Health Wellness

Thriving with Sleep Apnea: How to Build a Positive Mindset

Getting quality sleep every night is as important as eating a nutrient-rich diet and staying hydrated throughout the day. If you’re consistently sleeping less than 7 hours a night, it won’t take long before it will start to take a toll on you and your body.

For most of us, drowsiness induced by sleepless nights can be conveniently remedied by sleeping more the following nights. Unfortunately for some individuals, that’s easier said than done. This is especially true if you are afflicted by a diagnosed (or undiagnosed) sleep condition known as sleep apnea.

If you have sleep apnea, the prospect of sleeping can feel like a nightmare. Your daytime sleepiness hampers your productivity and urges you to sleep, but when nighttime comes, you find yourself unable to rest soundly because of the condition.

But don’t let this reality discourage you. With the right treatment and lifestyle, sleep apnea is a manageable condition that you can overcome. You’ll just have to take consistent steps and be in the right frame of mind to get there.

With that said, here are ways you can thrive (and not just survive) with sleep apnea!

1. Aquire a CPAP Machine

If sleep apnea has you feeling like your life’s falling apart, the most direct and effective way to address it is by finding a cure for it. Fortunately, there’s one clinical remedy that doctors will often prescribe to patients with this condition—continuous positive airway pressure (CPAP) treatment.

Considered the gold standard of sleep apnea remedies, this therapy involves using a machine to keep your airways open while you’re sleeping. The main reason why sleep apnea is so obstructive is due to the tissue surrounding your throat collapsing and blocking incoming air.

With a CPAP machine, you can deliver pressurized air directly into your throat. This prevents the throat from collapsing and stops all the symptoms that come with sleep apnea, enabling you to sleep as soundly as a baby. Click here for more information on CPAP machines and how they can be used to treat sleep apnea.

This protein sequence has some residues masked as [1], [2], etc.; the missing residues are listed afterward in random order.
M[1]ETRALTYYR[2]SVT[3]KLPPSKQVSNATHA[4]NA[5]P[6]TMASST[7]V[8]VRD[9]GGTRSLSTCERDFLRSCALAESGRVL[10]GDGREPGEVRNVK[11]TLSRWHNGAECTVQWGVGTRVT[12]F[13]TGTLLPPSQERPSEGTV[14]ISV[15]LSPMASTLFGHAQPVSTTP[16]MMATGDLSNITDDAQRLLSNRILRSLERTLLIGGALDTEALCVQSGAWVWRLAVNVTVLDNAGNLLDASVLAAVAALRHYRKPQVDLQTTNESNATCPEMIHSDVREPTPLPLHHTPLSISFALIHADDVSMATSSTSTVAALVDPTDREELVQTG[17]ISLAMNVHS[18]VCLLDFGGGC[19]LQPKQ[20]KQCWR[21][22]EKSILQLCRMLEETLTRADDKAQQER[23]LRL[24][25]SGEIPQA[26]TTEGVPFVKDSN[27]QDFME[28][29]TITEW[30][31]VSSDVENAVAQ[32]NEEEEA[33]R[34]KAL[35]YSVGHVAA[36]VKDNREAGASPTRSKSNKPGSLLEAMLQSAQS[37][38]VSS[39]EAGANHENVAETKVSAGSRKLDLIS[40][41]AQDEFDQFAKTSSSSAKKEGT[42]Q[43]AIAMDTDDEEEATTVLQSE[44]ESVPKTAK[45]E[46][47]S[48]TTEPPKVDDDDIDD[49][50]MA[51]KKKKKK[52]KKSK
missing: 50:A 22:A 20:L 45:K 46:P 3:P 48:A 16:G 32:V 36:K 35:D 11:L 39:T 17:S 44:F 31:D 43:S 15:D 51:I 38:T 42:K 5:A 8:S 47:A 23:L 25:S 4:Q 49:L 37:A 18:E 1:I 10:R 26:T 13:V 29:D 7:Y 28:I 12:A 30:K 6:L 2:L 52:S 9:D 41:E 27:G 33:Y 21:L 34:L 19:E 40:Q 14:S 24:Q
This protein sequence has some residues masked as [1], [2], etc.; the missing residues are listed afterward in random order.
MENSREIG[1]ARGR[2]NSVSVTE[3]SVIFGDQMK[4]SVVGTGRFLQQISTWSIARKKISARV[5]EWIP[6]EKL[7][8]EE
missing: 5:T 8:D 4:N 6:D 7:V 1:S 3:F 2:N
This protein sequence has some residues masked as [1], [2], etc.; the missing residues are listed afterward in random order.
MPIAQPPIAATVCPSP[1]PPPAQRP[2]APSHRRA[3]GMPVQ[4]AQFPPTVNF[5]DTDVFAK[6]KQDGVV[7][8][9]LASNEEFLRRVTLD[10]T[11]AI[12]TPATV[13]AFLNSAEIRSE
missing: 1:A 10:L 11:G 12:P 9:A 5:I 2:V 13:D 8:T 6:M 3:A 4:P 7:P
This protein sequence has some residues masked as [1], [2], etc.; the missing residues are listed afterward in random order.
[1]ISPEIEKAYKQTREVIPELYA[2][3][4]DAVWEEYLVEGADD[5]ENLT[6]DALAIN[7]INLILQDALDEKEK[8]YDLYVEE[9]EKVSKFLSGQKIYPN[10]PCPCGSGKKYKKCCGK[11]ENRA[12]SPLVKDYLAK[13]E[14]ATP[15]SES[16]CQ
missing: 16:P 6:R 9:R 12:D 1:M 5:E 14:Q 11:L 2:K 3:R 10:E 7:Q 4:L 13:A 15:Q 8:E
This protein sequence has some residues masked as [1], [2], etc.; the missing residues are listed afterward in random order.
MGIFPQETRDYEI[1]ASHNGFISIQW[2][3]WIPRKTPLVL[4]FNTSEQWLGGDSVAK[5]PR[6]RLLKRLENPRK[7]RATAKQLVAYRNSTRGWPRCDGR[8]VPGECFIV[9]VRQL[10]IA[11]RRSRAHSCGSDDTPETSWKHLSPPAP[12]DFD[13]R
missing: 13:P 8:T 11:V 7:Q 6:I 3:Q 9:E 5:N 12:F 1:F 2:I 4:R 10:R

2. Embrace Your Condition with Open Arms

Being diagnosed with sleep apnea can be difficult. After all, no one wants to have health issues, most especially physiological problems that have severe ramifications on your entire quality of life. But once you get past this initial shock, the best way to approach the condition is by embracing it with open arms, accepting it not as a problem, but rather as something that ia part of your life.

Sleep apnea, unfortunately, has no cure. But it can be treated and managed. One way to do this is by getting familiar with sleep apnea and its symptoms.

Educating yourself on the condition helps you understand it better and gives you more control over it, as opposed to feeling helpless and confused. You can even talk to other individuals who are in the same boat as you, providing and receiving camaraderie as a support group going through the same thing.

Getting lost in a spiral of negative thoughts isn’t a productive way out of this situation. While it may seem difficult to get out of the rut right now, don’t close off the prospect of coming to terms with the condition in time.

3. Change Your Lifestyle

Did you know that a sedentary lifestyle can increase your risk of developing mild to moderate sleep apnea? As tempting as it is to lay on your couch and binge-eat while watching TV after a hard day’s work, it’s no surprise to anyone that sustaining a sedentary lifestyle can be a burden to your body.

So if you want to survive and thrive with sleep apnea, it’s important to make some lifestyle changes. Here are some beneficial habits you can consider doing to minimise symptoms:

  • Start healthy weight journey: Being obese can increase the risk of sleep apnea. If your BMI is high, you may want to consider a healthier diet and exercise regimen.
  • Add physical activity to your daily routine: Doing aerobic exercises like jogging, walking and swimming can help reduce sleep apnea symptoms.
  • Quit smoking: Smoking regularly increases the risk of people developing sleep apnea three-fold, especially in people with asthma, so consider quitting the habit completely.
  • Minimise sugar in your diet: Lower the risk of developing insulin resistance and type 2 diabetes by removing sugar from your diet. These diseases and sleep apnea are heavily correlated. Instead, consider eating healthier meals.

By taking the initiative to keep a healthier lifestyle, you can greatly minimise your sleep apnea symptoms and improve your overall quality of life.

4. be More Mindful with Sleep Habits

Having a sleep apnea diagnosis means you’ll have to be more thoughtful when trying to approach that restful state. The tips below can benefit anyone suffering from sleeping problems, but they are especially useful for people with obstructive sleep apnea (OSA).

  • Sleep at a consistent time each night (no more than 30 minutes apart every night), at both weekends and weekdays.
  • Avoid falling asleep during the day.
  • Refrain from using your tech and blue light gadgets 1 to 2 hours before bedtime.
  • Don’t use your bed for anything else except for sleeping.
  • Don’t drink coffee in the late afternoons and beyond.

Adjusting your sleep habits can help give your body the rest it needs, and adhering to a consistent routine will make sure you get the best possible quality of sleep, despite a sleep apnea diagnosis.

Building a positive mindset toward sleep apnea isn’t only about acknowledging the condition, but it’s also about taking the right steps to manage it properly. That said, if you practice these tips and still find yourself struggling to stay in control of your sleeping habits, don’t hesitate to seek professional help.

Good luck with getting better sleep!

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